Earlier this month, the last parts for United Airlines’ (formerly Continental Airlines) first 787 arrived at Boeing’s Everett, Washington facility to begin final assembly. The aircraft’s center fuselage arrived at Paine Field aboard the Dreamlifter just before All Nippon Airways first 787 was unveiled on August 6, and the forward fuselage arrived from Wichitaon August 4.
I managed to capture this particular aircraft at both ends of the supply chain, having photographed the aircraft’s 43 Section at Kawasaki Heavy Industries in Nagoya last September before it was shipped to Charleston for integration. In the overnight hours Tuesday, the fuselage sections are expected to be loaded into final body join at position one inside the factory.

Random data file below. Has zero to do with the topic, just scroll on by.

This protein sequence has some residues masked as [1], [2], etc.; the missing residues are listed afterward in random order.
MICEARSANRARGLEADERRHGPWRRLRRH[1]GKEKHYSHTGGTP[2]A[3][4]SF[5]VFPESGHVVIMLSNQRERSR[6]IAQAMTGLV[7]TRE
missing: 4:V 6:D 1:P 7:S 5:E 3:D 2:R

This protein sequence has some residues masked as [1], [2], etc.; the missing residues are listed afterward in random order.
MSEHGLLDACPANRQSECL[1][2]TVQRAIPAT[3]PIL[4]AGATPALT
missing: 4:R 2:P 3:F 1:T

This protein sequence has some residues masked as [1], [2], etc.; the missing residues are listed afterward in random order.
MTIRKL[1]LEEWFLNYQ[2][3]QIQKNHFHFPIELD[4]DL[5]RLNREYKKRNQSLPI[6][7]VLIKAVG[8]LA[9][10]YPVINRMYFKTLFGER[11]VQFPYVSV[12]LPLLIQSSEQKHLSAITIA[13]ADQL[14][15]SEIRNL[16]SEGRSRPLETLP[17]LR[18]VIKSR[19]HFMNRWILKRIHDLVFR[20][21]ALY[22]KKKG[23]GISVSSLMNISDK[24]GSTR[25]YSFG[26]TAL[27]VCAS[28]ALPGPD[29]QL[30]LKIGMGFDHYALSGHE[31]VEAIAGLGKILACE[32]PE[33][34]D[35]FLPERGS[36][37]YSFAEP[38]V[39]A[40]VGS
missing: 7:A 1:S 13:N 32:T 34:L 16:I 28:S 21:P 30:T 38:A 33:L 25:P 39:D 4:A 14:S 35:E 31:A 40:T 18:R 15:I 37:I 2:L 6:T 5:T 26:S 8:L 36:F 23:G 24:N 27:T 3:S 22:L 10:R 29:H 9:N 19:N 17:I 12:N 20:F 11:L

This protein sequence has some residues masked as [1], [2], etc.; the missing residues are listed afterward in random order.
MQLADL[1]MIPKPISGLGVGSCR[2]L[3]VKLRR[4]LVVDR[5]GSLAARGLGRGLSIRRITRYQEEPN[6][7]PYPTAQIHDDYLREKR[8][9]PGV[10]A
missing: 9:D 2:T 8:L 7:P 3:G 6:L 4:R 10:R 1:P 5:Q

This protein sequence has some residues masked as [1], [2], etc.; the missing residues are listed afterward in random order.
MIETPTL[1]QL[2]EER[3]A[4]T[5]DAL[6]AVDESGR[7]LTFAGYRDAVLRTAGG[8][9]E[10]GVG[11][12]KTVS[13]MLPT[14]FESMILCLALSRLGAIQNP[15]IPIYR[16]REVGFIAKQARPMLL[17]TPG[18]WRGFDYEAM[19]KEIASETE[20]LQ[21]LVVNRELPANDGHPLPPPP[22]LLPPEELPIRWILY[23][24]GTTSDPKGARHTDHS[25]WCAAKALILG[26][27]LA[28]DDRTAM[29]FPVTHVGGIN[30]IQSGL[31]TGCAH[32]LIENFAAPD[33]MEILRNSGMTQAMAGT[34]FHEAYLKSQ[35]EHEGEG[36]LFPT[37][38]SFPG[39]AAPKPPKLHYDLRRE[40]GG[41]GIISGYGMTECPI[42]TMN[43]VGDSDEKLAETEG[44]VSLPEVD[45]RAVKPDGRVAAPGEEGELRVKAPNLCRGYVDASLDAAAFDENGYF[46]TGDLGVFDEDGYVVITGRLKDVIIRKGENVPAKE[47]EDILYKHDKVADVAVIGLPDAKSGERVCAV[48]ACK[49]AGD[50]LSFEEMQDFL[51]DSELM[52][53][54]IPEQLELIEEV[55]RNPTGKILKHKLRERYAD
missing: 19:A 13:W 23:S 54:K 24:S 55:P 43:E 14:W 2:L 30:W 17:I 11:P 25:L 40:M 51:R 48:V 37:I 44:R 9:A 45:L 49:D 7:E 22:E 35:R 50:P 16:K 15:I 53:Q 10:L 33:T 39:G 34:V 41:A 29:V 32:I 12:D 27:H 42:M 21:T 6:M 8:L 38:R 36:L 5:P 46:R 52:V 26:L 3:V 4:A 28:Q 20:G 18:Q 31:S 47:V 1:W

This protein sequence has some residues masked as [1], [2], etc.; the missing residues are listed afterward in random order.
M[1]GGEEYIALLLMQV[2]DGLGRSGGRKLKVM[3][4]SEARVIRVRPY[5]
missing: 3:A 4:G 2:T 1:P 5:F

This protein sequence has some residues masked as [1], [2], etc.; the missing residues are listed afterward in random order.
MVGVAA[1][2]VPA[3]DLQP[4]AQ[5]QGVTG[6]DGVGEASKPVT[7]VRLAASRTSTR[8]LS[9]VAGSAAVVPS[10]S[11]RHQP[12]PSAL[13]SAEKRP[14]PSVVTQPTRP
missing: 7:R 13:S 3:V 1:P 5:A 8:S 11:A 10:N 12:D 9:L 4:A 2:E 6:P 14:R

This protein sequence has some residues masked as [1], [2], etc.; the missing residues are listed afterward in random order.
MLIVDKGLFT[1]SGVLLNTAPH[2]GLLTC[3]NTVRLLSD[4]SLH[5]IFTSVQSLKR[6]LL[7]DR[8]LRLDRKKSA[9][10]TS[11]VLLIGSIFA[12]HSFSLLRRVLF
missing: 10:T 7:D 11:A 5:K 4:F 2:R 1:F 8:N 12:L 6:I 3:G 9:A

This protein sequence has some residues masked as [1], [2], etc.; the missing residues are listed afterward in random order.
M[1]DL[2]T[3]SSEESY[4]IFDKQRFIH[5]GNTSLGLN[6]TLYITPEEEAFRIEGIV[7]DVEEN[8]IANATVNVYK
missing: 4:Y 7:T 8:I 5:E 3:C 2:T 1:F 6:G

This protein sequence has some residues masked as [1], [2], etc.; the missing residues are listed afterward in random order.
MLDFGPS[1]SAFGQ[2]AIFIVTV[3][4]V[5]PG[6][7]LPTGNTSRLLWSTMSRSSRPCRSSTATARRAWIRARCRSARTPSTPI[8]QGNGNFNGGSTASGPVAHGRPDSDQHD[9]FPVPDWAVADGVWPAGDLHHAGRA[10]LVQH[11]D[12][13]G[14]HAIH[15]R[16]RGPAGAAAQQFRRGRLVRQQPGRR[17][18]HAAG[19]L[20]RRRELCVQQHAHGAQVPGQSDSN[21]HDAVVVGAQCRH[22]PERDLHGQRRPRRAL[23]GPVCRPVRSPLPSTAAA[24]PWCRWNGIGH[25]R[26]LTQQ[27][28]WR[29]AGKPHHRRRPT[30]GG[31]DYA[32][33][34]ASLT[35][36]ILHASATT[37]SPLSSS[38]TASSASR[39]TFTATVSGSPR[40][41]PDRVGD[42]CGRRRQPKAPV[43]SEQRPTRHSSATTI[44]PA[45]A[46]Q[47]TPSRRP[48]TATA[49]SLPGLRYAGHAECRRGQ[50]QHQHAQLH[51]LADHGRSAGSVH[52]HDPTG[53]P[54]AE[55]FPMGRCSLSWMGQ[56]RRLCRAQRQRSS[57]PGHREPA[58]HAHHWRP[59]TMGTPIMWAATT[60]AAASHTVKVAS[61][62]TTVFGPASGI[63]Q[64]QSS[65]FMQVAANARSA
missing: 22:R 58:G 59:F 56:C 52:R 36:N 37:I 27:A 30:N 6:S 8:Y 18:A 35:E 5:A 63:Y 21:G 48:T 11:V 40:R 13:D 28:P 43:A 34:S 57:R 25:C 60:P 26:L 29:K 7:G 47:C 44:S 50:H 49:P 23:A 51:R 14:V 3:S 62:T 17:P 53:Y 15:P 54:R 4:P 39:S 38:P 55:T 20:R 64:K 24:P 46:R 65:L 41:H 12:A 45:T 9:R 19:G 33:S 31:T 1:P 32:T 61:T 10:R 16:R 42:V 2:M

This aircraft, Airplane 45, is expected to inaugurate service between the carrier’s Houston hub and Auckland, New Zealand after it is delivered in early 2012. The 6444nm journey will be the first route for the 787 to take advantage of the 330 minute ETOPS certification that will be available when the fuel quantity indication system software is updated early next year.
Continental has said they will outfit the aircraft with 228 seats – 38 business and 192 economy – but this announcement was made well before the merger with United. Delivery will happen after the carriers receive its single operating certificate, and may represent the single airline’s new long-haul product combining features of both.